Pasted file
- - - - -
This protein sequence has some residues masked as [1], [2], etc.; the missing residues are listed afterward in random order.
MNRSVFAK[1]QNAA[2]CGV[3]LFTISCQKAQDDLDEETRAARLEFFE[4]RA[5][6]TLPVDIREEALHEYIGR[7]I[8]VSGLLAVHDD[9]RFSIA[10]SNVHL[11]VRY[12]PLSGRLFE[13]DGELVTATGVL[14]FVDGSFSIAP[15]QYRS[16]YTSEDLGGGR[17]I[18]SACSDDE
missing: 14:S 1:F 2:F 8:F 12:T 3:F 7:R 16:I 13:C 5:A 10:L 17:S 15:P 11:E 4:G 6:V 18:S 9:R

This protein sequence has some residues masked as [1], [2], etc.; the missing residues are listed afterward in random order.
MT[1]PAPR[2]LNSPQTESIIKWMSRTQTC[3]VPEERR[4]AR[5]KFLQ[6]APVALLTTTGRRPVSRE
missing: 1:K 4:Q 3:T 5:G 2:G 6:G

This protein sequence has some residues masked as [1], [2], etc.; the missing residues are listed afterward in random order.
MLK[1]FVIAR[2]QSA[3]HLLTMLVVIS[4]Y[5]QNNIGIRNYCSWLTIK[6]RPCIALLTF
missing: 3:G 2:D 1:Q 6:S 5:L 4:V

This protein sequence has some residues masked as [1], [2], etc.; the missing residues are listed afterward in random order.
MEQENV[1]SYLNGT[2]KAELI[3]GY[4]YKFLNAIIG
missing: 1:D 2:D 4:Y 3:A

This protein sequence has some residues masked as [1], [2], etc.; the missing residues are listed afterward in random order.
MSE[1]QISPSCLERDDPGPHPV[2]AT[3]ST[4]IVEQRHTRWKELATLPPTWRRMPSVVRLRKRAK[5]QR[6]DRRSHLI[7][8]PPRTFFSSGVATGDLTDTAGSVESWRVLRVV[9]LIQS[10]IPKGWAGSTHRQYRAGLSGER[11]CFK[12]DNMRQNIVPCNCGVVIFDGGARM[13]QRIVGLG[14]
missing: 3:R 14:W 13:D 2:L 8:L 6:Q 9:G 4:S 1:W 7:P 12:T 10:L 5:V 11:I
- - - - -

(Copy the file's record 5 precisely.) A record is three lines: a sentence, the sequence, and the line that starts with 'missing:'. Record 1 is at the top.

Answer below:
This protein sequence has some residues masked as [1], [2], etc.; the missing residues are listed afterward in random order.
MSE[1]QISPSCLERDDPGPHPV[2]AT[3]ST[4]IVEQRHTRWKELATLPPTWRRMPSVVRLRKRAK[5]QR[6]DRRSHLI[7][8]PPRTFFSSGVATGDLTDTAGSVESWRVLRVV[9]LIQS[10]IPKGWAGSTHRQYRAGLSGER[11]CFK[12]DNMRQNIVPCNCGVVIFDGGARM[13]QRIVGLG[14]
missing: 3:R 14:W 13:D 2:L 8:L 6:Q 9:G 4:S 1:W 7:P 12:T 10:L 5:V 11:I